Countless studies have been carried out to determine the physiological differences between men and women that can account for their different behaviors. There is no easy way to summarize the wide range of findings, except to say that men and women do display certain physiological differences that can impact their emotional responses to various situations. For example, one study has shown that women are more sensitive to stress hormones than men are.
However, common conceptions of women as more sensitive or more emotional might be based more on cultural perception that physiological fact. In many cases it seems that the differences between men and women have less to do with their emotional capacity, and more to do with how they express themselves. So, while men might be just as sensitive as women, their outward reaction might be more subdued or internalized.
More than likely, the complex interplay between biological and cultural factors may make it impossible to ever fully understand the differences between men and women, and without such an understanding, it is often easier to fall back on unfair generalizations, such as “women are more sensitive than men” (and to be fair, there are just as many under-justified generalizations made about men too).
On the physical end of things, women are known for having better fine motor skills than men while men have more muscle and can complete more strenuous tasks. Since women have smaller bodies, they may have a higher concentration of nerves in their fingers and other places than men do. Men have larger brains than women, but women have a slightly higher brain/body weight ratio than men throughout most of their lives. So, women may have more available brain power to devote to thinking about emotions as well as fine motor tasks. However, that is just an interpretation of data, not a proven explanation.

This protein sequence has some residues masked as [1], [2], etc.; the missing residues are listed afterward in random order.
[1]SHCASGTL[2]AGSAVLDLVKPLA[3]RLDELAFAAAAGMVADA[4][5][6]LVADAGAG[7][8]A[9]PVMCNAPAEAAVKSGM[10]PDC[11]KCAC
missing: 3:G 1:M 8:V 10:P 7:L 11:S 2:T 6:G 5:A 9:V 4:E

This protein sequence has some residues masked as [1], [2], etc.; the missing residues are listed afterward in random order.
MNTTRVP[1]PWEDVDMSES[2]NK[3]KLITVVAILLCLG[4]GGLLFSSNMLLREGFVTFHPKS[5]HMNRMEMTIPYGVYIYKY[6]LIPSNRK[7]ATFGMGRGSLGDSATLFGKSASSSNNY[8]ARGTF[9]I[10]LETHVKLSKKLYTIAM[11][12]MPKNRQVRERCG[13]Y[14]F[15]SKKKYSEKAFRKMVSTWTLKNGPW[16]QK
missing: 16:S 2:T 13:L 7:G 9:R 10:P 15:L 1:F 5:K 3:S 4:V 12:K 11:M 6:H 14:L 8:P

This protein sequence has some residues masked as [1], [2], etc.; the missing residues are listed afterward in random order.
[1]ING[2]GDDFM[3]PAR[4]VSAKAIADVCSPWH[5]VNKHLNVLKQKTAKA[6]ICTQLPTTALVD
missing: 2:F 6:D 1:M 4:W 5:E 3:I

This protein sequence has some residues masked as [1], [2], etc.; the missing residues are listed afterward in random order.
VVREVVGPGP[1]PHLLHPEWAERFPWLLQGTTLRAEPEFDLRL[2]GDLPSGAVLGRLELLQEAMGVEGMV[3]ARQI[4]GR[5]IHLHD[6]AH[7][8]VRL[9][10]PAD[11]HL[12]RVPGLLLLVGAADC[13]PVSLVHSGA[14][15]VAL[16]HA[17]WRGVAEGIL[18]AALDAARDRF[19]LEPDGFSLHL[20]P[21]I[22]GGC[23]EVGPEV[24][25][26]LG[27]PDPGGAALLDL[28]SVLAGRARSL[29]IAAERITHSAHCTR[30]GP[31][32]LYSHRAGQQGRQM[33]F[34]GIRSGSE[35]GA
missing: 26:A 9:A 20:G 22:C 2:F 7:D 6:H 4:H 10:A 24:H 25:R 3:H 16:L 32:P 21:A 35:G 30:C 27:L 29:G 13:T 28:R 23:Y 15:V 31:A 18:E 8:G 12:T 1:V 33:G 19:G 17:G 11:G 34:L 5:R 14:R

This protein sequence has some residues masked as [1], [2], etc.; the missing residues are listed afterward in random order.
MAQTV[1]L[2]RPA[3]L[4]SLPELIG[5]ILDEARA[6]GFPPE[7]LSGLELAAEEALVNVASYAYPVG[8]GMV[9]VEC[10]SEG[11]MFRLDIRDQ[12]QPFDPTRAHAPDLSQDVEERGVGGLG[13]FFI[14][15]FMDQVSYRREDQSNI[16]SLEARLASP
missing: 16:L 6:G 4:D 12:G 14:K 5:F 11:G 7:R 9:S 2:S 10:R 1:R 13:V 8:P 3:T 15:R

Response to pain is essentially subjective and depends on, “who is asking”. Gender roles in most cultures encourage a high level of stoic pain tolerance from men. This is learned at a very young age by encouraging boys to be “tough” while allowing girls to express emotion. At the same time there is an expected sensitivity among women and girls. In this sense many cultures find science to help justify gender stereotypes. There is likely a high variation in pain tolerances with respect to age, conditioning, genetics and other factors. The data is highly suspect if the male/female dynamic is the only variable that is accounted for.
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